takes approximately one-third of a second for a sound to register in one’s
brain as being either sharp or flat. In very fast tempos, many notes can
rush by in one third of a second. I.e.; Trombonists and string players must
be able to accurately hit each position in fast-moving passages for it is
nearly impossible to correct the notes while playing at a rapid speed. The
student must “know” (by feel or touch) exactly where each note is to be
played .
c. The Electronic Tuner: This is a practical instrument to use to accurately
measure the length of one’s instrument. It is not however, a guarantee that
one will play in tune. Only trained, careful listening will do this
8. PROPER CARE AND HANDLING OF INSTRUMENTS
Students should be expected to maintain their instrument and keep it functioning
properly. This means demonstrating to the woodwind students how to swab their
instrument after playing, to the string student how to clean resin from stringed
instruments and to loosen the bow, and to brass students how to wash brass
mouthpieces and lubricate brass tuning slides to prevent sticking.
9. SUMMER MUSIC PROGRAM
A student can progress very rapidly during a concentrated five day per week program
for six weeks. In some cases he/she can progress at a rate which is equivalent to a full
year’s playing of instruction. The summer music program propel one's total program
and it is an excellent time to start beginners, or for students to experiment with
playing a secondary instrument. The relaxed atmospheres, where grades are not
emphasized, provide the perfect atmosphere for advanced learning.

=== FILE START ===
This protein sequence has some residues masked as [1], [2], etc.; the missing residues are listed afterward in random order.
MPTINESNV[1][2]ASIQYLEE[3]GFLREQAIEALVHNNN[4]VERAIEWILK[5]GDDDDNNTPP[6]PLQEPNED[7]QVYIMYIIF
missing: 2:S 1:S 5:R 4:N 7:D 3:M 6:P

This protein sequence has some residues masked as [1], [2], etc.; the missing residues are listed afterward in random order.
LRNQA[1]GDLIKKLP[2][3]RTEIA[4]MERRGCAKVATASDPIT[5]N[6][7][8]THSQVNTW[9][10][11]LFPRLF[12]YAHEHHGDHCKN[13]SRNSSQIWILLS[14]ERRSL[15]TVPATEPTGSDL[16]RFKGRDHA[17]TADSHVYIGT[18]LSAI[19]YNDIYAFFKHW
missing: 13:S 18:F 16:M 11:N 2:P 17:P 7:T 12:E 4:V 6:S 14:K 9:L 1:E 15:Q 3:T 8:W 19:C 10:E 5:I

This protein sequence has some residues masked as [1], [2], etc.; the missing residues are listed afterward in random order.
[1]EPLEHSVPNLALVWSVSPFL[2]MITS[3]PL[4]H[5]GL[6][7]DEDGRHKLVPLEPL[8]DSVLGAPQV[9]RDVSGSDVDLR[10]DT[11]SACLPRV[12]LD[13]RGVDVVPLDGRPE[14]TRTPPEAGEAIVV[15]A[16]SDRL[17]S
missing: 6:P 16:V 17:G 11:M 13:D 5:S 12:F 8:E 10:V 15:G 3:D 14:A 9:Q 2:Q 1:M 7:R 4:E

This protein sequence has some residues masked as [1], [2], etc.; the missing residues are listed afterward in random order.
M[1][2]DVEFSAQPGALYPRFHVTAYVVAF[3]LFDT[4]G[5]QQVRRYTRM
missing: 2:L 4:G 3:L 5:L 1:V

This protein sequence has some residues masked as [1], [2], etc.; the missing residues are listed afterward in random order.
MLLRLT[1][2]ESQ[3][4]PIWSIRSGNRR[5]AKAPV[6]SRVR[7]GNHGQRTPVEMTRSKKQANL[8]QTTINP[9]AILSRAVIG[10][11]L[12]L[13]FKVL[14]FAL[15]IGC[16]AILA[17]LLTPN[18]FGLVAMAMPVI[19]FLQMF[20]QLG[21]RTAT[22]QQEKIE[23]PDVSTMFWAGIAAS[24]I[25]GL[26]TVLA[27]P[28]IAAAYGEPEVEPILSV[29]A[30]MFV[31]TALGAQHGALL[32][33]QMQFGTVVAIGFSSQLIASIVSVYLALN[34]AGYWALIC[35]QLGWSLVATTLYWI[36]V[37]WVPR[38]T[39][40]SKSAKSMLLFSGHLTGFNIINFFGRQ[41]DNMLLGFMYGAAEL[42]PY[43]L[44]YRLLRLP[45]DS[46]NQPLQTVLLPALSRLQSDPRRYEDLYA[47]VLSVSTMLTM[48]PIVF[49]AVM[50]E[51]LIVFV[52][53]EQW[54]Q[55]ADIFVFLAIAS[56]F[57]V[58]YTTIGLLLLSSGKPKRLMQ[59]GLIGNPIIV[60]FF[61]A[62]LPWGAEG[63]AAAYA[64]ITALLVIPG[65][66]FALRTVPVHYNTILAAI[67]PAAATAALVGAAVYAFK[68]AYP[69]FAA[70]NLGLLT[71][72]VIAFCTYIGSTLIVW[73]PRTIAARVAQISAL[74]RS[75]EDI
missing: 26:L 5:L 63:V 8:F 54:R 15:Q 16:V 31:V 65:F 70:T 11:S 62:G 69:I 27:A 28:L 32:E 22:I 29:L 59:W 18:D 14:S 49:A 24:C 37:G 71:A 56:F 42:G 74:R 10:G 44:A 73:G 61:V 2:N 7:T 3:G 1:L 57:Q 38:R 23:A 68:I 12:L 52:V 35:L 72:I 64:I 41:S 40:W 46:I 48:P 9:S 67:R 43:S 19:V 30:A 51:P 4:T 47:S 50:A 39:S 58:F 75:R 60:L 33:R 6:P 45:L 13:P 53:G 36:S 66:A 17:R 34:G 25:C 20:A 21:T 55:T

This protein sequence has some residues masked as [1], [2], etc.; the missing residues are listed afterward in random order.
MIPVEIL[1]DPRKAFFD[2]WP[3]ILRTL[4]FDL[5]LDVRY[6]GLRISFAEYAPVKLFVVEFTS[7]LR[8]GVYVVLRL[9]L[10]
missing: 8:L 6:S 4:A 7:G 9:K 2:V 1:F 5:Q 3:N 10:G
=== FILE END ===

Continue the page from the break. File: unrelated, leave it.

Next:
10. WILLINGNESS TO SHARE STUDENTS WITH OTHER TEACHERS
Exposing our students to a variety of musical experiences should be a regular feature
of the music program. Perhaps your school is not able to provide musical experiences
such as performing in a pit band for musicals, or your band or orchestra is very small
in number, or you don’t have the time to begin a jazz band. If any of these are the
case, I would suggest that you encourage your students to join with students from
other schools so they will be able to experience varied musical opportunities.
Some of these opportunities might be involving your students in exchange concerts
with other schools, combining the two ensembles together to achieve a fuller sound,
auditioning for all state band or orchestra, joining a community orchestra, band, or
jazz band. The more exposure a student has with all kinds of music, the more well
rounded he/she will be as a musician.
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We must, through our own positive attitude towards music and enthusiasm for life,
contribute to the development of the students' self-concept and musical development.